The above-described nonvolatile memory cell, in one useful application, forms the nonvolatile portion of a NOVRAM memory cell disclosed in U.S. Pat. No. 4,300,212. The volatile portion of the NOVRAM memory cell is addressed, read from and written to in a manner known for MOS flip-flop type memory cells. The nonvolatile portion of the NOVRAM memory cell is coupled to the data and inverse data nodes of the volatile portion of the NOVRAM memory cell. The bias electrode is connected to the drain of an enhancement mode transistor with a grounded source. The data node of the volatile portion of the NOVRAM memory cell is coupled to the gate of this transistor. When the data node is at zero volts, representing one binary state, the transistor is turned off allowing the bias electrode to be at a floating potential. The bias electrode is further capacitively coupled to the erase/store electrode. Application of the high voltage store pulse to the erase/store electrode will cause the potential of the bias electrode to be elevated to the high potential. Electrons will then tunnel from the programming electrode to the floating gate, as described hereinabove, giving it a net negative charge. Conversely, when the data node is at 5 volts, representing the other binary state, the transistor is turned on thereby coupling the bias electrode to zero volts. Application of the high voltage pulse to the erase/store electrode will cause electrons to be removed from the floating gate by tunneling to the erase/store electrode, as described hereinabove, leaving a net positive charge thereon. Therefore, the charge of the floating gate stores the state of the data node of the volatile portion of the NOVRAM cell when the high voltage pulse is applied to the erase/store electrode.
To sense the charge on the floating gate, the floating gate forms the gate of an enhancement mode sense transistor. The drain of the sense transistor is coupled to the inverse data node of the volatile portion of the NOVRAM memory cell. The sense transistor is turned on when the floating gate has a net positive charge and is turned off when the floating gate has a net negative charge. Thus, the charge stored on the floating gate may be determined from the on or off state of the sense transistor and the potential of the inverse data node set therefrom upon power up of the NOVRAM device.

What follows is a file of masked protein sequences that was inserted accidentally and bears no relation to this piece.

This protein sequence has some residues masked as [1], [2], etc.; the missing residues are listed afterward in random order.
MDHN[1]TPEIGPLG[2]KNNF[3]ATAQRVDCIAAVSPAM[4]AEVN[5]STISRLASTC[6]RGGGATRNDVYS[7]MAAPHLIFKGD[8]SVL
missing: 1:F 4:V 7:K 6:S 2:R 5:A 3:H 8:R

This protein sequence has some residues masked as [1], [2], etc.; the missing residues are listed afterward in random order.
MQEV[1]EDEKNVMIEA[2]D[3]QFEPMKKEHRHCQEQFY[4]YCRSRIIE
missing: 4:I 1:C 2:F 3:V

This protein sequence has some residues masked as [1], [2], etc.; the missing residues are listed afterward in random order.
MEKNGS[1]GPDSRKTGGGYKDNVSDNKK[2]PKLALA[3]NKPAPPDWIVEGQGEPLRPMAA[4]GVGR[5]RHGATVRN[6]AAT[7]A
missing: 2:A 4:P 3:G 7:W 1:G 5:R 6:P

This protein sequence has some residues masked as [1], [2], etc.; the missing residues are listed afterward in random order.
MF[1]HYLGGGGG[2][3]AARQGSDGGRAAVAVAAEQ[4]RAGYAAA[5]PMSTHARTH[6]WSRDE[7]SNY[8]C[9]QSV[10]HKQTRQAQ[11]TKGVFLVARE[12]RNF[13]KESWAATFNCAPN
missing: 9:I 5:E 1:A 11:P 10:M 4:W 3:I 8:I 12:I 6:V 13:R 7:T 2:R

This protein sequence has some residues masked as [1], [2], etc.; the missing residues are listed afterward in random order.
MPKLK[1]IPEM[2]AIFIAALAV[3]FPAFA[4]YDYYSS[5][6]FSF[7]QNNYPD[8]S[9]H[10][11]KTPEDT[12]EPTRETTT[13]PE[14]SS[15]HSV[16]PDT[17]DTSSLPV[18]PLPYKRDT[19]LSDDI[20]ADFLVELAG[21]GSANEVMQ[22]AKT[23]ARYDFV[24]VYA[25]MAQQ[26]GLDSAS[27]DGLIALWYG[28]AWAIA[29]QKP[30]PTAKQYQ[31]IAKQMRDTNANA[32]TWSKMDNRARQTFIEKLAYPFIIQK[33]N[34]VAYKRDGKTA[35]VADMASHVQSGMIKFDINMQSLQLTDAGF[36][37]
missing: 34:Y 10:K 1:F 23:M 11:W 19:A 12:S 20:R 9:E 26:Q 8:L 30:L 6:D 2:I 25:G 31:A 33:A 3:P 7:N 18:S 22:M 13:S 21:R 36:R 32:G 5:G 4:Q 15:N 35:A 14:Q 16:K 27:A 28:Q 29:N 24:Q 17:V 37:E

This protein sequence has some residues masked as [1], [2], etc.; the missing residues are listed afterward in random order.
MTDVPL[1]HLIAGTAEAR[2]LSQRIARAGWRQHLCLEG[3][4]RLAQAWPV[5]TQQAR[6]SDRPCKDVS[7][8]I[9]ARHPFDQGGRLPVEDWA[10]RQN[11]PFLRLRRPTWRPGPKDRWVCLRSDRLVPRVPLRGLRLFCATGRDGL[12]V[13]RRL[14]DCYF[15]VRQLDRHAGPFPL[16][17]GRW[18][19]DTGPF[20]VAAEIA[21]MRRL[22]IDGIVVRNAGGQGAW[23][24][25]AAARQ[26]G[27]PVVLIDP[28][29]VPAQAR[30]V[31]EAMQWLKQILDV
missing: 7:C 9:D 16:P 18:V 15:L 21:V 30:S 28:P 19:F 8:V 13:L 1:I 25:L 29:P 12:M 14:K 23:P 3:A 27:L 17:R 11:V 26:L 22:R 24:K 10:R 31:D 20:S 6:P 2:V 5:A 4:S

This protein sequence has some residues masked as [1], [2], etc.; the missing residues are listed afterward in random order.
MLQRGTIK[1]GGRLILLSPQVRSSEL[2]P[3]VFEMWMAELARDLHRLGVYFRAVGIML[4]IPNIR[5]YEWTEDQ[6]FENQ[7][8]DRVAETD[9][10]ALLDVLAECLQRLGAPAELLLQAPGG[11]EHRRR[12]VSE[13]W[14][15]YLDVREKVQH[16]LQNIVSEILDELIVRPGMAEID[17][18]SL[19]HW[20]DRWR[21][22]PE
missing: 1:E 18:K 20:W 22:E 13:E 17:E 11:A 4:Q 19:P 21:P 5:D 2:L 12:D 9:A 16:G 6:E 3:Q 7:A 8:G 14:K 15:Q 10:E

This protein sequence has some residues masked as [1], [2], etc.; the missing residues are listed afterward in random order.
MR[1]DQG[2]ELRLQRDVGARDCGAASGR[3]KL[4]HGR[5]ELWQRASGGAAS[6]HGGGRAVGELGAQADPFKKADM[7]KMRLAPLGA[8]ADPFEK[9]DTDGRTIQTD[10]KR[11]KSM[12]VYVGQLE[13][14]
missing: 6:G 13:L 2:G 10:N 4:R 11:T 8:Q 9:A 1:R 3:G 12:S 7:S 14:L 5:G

The nonvolatile memory cell described in U.S. Pat. No. 4,274,012, in another useful application, is used in the construction of each memory cell in an array of cells of an EEPROM device as disclosed in U.S. Pat. No. 4,486,769. In the array disclosed in this patent, the erase/store electrode is common to each cell in a column, and the programming electrode is common to each cell in a row. Furthermore, the bias electrode in each cell along a row are electrically connected to each other. To select one cell in the array, the programming electrode across the row in which the selected cell is located is held to a low potential, such as 0 volts and the erase/store electrode of the column in which the selected cell is located is raised to a high potential, such as 36 volts. The programming electrode in all other rows is raised to an intermediate potential, such as 26 volts and the erase/store electrode in all other columns is held to a low potential, such as 0 volts. The bias electrode for each cell in the row of the selected cell is driven to either the intermediate potential or the low potential, depending on whether the floating gate of the selected cell is to be programmed or erased, respectively. The bias electrode for cells in all other rows is driven to the intermediate potential. As described in the '769 patent, the full potential difference between the low and high potentials will exist across either the programming tunneling element or the erase tunneling element in the selected cell as a function of the bias electrode potential. Electrons will then tunnel across the selected tunneling element.